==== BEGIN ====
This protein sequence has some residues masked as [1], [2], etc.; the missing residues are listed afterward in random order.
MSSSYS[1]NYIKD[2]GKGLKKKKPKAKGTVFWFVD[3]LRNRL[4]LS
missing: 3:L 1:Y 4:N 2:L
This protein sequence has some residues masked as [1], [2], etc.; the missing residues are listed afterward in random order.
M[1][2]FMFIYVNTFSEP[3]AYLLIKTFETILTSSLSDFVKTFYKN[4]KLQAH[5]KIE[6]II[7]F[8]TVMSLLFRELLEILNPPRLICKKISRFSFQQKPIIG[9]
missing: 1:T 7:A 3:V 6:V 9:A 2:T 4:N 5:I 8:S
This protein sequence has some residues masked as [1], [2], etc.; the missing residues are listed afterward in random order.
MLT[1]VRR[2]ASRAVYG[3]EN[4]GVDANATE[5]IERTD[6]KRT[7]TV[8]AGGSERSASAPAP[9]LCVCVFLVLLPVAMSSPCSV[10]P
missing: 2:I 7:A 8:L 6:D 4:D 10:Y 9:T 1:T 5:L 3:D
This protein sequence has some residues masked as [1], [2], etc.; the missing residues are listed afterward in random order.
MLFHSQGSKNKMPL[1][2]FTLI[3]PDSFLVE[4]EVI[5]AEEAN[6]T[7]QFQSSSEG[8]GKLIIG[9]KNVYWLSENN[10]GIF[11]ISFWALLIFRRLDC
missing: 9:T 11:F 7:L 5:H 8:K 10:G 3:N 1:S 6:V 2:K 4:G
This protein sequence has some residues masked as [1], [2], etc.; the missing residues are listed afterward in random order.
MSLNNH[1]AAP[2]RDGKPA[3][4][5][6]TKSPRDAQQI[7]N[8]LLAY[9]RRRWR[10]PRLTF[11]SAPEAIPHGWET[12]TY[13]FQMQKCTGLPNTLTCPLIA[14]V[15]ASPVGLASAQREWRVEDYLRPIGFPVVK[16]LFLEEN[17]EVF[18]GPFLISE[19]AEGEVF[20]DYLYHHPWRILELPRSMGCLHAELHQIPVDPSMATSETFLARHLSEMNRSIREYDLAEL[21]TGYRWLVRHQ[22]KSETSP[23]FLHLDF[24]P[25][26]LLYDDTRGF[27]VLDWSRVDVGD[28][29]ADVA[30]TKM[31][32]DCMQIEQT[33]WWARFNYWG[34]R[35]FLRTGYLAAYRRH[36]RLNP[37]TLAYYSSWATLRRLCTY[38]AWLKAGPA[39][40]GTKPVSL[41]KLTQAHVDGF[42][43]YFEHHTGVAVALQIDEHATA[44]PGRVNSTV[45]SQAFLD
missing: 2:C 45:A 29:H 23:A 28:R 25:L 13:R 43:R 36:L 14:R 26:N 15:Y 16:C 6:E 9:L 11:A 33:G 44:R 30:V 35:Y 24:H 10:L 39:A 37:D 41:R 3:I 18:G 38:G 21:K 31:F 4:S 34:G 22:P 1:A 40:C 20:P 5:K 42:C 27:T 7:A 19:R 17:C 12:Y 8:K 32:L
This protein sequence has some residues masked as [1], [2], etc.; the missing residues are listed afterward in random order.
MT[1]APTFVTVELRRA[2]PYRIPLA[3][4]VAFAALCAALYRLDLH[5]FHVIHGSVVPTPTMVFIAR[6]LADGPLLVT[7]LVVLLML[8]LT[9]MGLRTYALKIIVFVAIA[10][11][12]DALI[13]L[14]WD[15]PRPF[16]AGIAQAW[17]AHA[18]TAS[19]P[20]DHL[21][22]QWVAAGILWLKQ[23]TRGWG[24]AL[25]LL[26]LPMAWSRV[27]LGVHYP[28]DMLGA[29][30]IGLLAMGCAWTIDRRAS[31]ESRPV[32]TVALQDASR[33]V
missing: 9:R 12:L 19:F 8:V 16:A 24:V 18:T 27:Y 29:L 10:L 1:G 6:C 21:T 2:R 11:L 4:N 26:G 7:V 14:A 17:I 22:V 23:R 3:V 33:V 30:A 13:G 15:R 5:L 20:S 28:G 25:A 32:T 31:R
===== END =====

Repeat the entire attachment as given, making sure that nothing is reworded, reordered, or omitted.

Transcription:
This protein sequence has some residues masked as [1], [2], etc.; the missing residues are listed afterward in random order.
MSSSYS[1]NYIKD[2]GKGLKKKKPKAKGTVFWFVD[3]LRNRL[4]LS
missing: 3:L 1:Y 4:N 2:L
This protein sequence has some residues masked as [1], [2], etc.; the missing residues are listed afterward in random order.
M[1][2]FMFIYVNTFSEP[3]AYLLIKTFETILTSSLSDFVKTFYKN[4]KLQAH[5]KIE[6]II[7]F[8]TVMSLLFRELLEILNPPRLICKKISRFSFQQKPIIG[9]
missing: 1:T 7:A 3:V 6:V 9:A 2:T 4:N 5:I 8:S
This protein sequence has some residues masked as [1], [2], etc.; the missing residues are listed afterward in random order.
MLT[1]VRR[2]ASRAVYG[3]EN[4]GVDANATE[5]IERTD[6]KRT[7]TV[8]AGGSERSASAPAP[9]LCVCVFLVLLPVAMSSPCSV[10]P
missing: 2:I 7:A 8:L 6:D 4:D 10:Y 9:T 1:T 5:L 3:D
This protein sequence has some residues masked as [1], [2], etc.; the missing residues are listed afterward in random order.
MLFHSQGSKNKMPL[1][2]FTLI[3]PDSFLVE[4]EVI[5]AEEAN[6]T[7]QFQSSSEG[8]GKLIIG[9]KNVYWLSENN[10]GIF[11]ISFWALLIFRRLDC
missing: 9:T 11:F 7:L 5:H 8:K 10:G 3:N 1:S 6:V 2:K 4:G
This protein sequence has some residues masked as [1], [2], etc.; the missing residues are listed afterward in random order.
MSLNNH[1]AAP[2]RDGKPA[3][4][5][6]TKSPRDAQQI[7]N[8]LLAY[9]RRRWR[10]PRLTF[11]SAPEAIPHGWET[12]TY[13]FQMQKCTGLPNTLTCPLIA[14]V[15]ASPVGLASAQREWRVEDYLRPIGFPVVK[16]LFLEEN[17]EVF[18]GPFLISE[19]AEGEVF[20]DYLYHHPWRILELPRSMGCLHAELHQIPVDPSMATSETFLARHLSEMNRSIREYDLAEL[21]TGYRWLVRHQ[22]KSETSP[23]FLHLDF[24]P[25][26]LLYDDTRGF[27]VLDWSRVDVGD[28][29]ADVA[30]TKM[31][32]DCMQIEQT[33]WWARFNYWG[34]R[35]FLRTGYLAAYRRH[36]RLNP[37]TLAYYSSWATLRRLCTY[38]AWLKAGPA[39][40]GTKPVSL[41]KLTQAHVDGF[42][43]YFEHHTGVAVALQIDEHATA[44]PGRVNSTV[45]SQAFLD
missing: 2:C 45:A 29:H 23:A 28:R 25:L 13:R 43:R 36:L 14:R 26:N 15:Y 16:C 6:E 9:L 11:A 33:G 44:R 30:V 35:Y 24:H 10:L 39:A 37:D 41:R 3:I 18:G 38:G 21:K 31:F 4:S 34:G 22:P 1:A 40:C 20:P 5:K 42:C 27:T 7:A 19:R 17:C 12:Y 8:K 32:L
This protein sequence has some residues masked as [1], [2], etc.; the missing residues are listed afterward in random order.
MT[1]APTFVTVELRRA[2]PYRIPLA[3][4]VAFAALCAALYRLDLH[5]FHVIHGSVVPTPTMVFIAR[6]LADGPLLVT[7]LVVLLML[8]LT[9]MGLRTYALKIIVFVAIA[10][11][12]DALI[13]L[14]WD[15]PRPF[16]AGIAQAW[17]AHA[18]TAS[19]P[20]DHL[21][22]QWVAAGILWLKQ[23]TRGWG[24]AL[25]LL[26]LPMAWSRV[27]LGVHYP[28]DMLGA[29][30]IGLLAMGCAWTIDRRAS[31]ESRPV[32]TVALQDASR[33]V
missing: 9:R 12:L 19:F 8:V 16:A 24:V 18:T 27:Y 29:L 10:L 1:G 6:C 21:T 2:R 11:L 4:N 26:G 7:V 14:A 17:I 22:V 23:R 3:V 33:V 30:A 13:G 15:R 5:L 20:S 28:G 25:A 32:T 31:R